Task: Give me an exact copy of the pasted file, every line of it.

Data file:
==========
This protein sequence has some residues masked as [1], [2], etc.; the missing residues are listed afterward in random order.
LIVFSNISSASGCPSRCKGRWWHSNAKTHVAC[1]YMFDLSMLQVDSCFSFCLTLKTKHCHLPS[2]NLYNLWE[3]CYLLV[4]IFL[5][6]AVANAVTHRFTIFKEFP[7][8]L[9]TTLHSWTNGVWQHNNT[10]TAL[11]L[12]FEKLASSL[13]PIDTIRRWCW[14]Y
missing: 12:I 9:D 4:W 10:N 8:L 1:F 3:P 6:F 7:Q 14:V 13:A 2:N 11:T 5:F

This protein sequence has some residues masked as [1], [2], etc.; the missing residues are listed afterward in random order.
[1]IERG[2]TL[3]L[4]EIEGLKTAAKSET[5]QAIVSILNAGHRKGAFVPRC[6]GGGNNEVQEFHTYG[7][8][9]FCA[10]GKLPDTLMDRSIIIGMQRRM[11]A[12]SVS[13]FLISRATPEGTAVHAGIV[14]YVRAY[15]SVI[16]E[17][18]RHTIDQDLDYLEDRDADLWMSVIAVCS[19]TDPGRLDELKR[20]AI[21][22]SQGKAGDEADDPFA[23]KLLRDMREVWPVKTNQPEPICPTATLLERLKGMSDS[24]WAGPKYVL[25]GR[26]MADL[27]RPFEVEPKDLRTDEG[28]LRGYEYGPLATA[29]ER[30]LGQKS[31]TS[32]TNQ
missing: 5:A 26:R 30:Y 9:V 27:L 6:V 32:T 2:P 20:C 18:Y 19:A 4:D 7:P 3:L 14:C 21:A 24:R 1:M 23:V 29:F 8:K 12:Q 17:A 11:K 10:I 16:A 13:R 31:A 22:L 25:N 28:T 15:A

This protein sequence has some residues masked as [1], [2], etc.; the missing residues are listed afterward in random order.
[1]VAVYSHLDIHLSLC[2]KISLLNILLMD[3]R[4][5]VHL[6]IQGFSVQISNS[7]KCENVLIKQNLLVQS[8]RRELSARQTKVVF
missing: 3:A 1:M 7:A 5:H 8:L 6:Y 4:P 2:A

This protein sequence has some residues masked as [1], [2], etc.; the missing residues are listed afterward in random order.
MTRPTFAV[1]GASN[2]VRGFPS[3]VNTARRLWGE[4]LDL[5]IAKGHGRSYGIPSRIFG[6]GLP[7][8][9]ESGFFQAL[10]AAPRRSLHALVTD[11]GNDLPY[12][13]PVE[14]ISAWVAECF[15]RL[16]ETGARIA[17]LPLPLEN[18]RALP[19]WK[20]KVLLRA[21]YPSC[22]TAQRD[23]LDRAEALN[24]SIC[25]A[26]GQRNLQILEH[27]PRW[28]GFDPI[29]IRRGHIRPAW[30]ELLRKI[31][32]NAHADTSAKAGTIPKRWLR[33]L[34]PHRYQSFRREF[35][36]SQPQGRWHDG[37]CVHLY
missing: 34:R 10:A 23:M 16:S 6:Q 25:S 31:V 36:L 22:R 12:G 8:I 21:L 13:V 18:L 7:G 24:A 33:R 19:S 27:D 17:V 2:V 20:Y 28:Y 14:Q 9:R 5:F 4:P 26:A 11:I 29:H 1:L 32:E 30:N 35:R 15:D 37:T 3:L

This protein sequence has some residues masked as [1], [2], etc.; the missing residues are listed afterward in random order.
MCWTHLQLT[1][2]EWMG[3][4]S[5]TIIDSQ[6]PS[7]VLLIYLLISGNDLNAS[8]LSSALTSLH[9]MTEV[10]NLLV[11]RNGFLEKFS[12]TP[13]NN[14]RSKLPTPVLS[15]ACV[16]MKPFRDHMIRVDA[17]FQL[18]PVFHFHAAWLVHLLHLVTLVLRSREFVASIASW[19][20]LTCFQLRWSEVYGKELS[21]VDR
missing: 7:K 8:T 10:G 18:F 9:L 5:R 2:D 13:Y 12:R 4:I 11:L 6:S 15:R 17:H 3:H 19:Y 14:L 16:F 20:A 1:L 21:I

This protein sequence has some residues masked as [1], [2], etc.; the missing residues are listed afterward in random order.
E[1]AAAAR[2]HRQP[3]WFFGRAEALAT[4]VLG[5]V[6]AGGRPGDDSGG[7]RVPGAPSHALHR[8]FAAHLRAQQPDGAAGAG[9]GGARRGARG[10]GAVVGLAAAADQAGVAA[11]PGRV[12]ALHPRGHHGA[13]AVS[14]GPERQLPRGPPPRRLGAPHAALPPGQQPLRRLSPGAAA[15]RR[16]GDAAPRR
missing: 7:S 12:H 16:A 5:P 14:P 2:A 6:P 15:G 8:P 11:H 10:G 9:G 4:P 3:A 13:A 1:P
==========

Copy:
This protein sequence has some residues masked as [1], [2], etc.; the missing residues are listed afterward in random order.
LIVFSNISSASGCPSRCKGRWWHSNAKTHVAC[1]YMFDLSMLQVDSCFSFCLTLKTKHCHLPS[2]NLYNLWE[3]CYLLV[4]IFL[5][6]AVANAVTHRFTIFKEFP[7][8]L[9]TTLHSWTNGVWQHNNT[10]TAL[11]L[12]FEKLASSL[13]PIDTIRRWCW[14]Y
missing: 12:I 9:D 4:W 10:N 8:L 1:F 3:P 6:F 7:Q 14:V 13:A 2:N 11:T 5:F

This protein sequence has some residues masked as [1], [2], etc.; the missing residues are listed afterward in random order.
[1]IERG[2]TL[3]L[4]EIEGLKTAAKSET[5]QAIVSILNAGHRKGAFVPRC[6]GGGNNEVQEFHTYG[7][8][9]FCA[10]GKLPDTLMDRSIIIGMQRRM[11]A[12]SVS[13]FLISRATPEGTAVHAGIV[14]YVRAY[15]SVI[16]E[17][18]RHTIDQDLDYLEDRDADLWMSVIAVCS[19]TDPGRLDELKR[20]AI[21][22]SQGKAGDEADDPFA[23]KLLRDMREVWPVKTNQPEPICPTATLLERLKGMSDS[24]WAGPKYVL[25]GR[26]MADL[27]RPFEVEPKDLRTDEG[28]LRGYEYGPLATA[29]ER[30]LGQKS[31]TS[32]TNQ
missing: 5:A 26:R 30:Y 9:V 27:L 6:V 32:T 2:P 20:C 18:Y 19:A 4:D 7:P 3:L 14:C 21:A 24:R 1:M 23:V 29:F 8:K 12:Q 17:A 11:K 10:I 16:A 13:R 31:A 22:L 25:N 28:T 15:A

This protein sequence has some residues masked as [1], [2], etc.; the missing residues are listed afterward in random order.
[1]VAVYSHLDIHLSLC[2]KISLLNILLMD[3]R[4][5]VHL[6]IQGFSVQISNS[7]KCENVLIKQNLLVQS[8]RRELSARQTKVVF
missing: 3:A 1:M 7:A 5:H 8:L 6:Y 4:P 2:A

This protein sequence has some residues masked as [1], [2], etc.; the missing residues are listed afterward in random order.
MTRPTFAV[1]GASN[2]VRGFPS[3]VNTARRLWGE[4]LDL[5]IAKGHGRSYGIPSRIFG[6]GLP[7][8][9]ESGFFQAL[10]AAPRRSLHALVTD[11]GNDLPY[12][13]PVE[14]ISAWVAECF[15]RL[16]ETGARIA[17]LPLPLEN[18]RALP[19]WK[20]KVLLRA[21]YPSC[22]TAQRD[23]LDRAEALN[24]SIC[25]A[26]GQRNLQILEH[27]PRW[28]GFDPI[29]IRRGHIRPAW[30]ELLRKI[31][32]NAHADTSAKAGTIPKRWLR[33]L[34]PHRYQSFRREF[35][36]SQPQGRWHDG[37]CVHLY
missing: 34:R 10:A 23:M 16:S 6:Q 25:S 31:V 36:L 22:R 12:G 8:I 21:L 13:V 18:L 7:G 24:A 33:R 19:S 27:D 17:V 2:V 20:Y 28:Y 14:Q 9:R 5:F 4:P 26:A 11:I 29:H 1:L 32:E 30:N 35:R 15:D 37:T 3:L

This protein sequence has some residues masked as [1], [2], etc.; the missing residues are listed afterward in random order.
MCWTHLQLT[1][2]EWMG[3][4]S[5]TIIDSQ[6]PS[7]VLLIYLLISGNDLNAS[8]LSSALTSLH[9]MTEV[10]NLLV[11]RNGFLEKFS[12]TP[13]NN[14]RSKLPTPVLS[15]ACV[16]MKPFRDHMIRVDA[17]FQL[18]PVFHFHAAWLVHLLHLVTLVLRSREFVASIASW[19][20]LTCFQLRWSEVYGKELS[21]VDR
missing: 7:K 8:T 10:G 18:F 9:L 5:R 2:D 13:Y 12:R 4:I 11:L 6:S 15:R 17:H 3:H 19:Y 14:L 16:F 20:A 1:L 21:I

This protein sequence has some residues masked as [1], [2], etc.; the missing residues are listed afterward in random order.
E[1]AAAAR[2]HRQP[3]WFFGRAEALAT[4]VLG[5]V[6]AGGRPGDDSGG[7]RVPGAPSHALHR[8]FAAHLRAQQPDGAAGAG[9]GGARRGARG[10]GAVVGLAAAADQAGVAA[11]PGRV[12]ALHPRGHHGA[13]AVS[14]GPERQLPRGPPPRRLGAPHAALPPGQQPLRRLSPGAAA[15]RR[16]GDAAPRR
missing: 7:S 12:H 16:A 5:P 14:P 2:A 6:P 15:G 8:P 11:H 10:G 9:G 4:P 3:A 13:A 1:P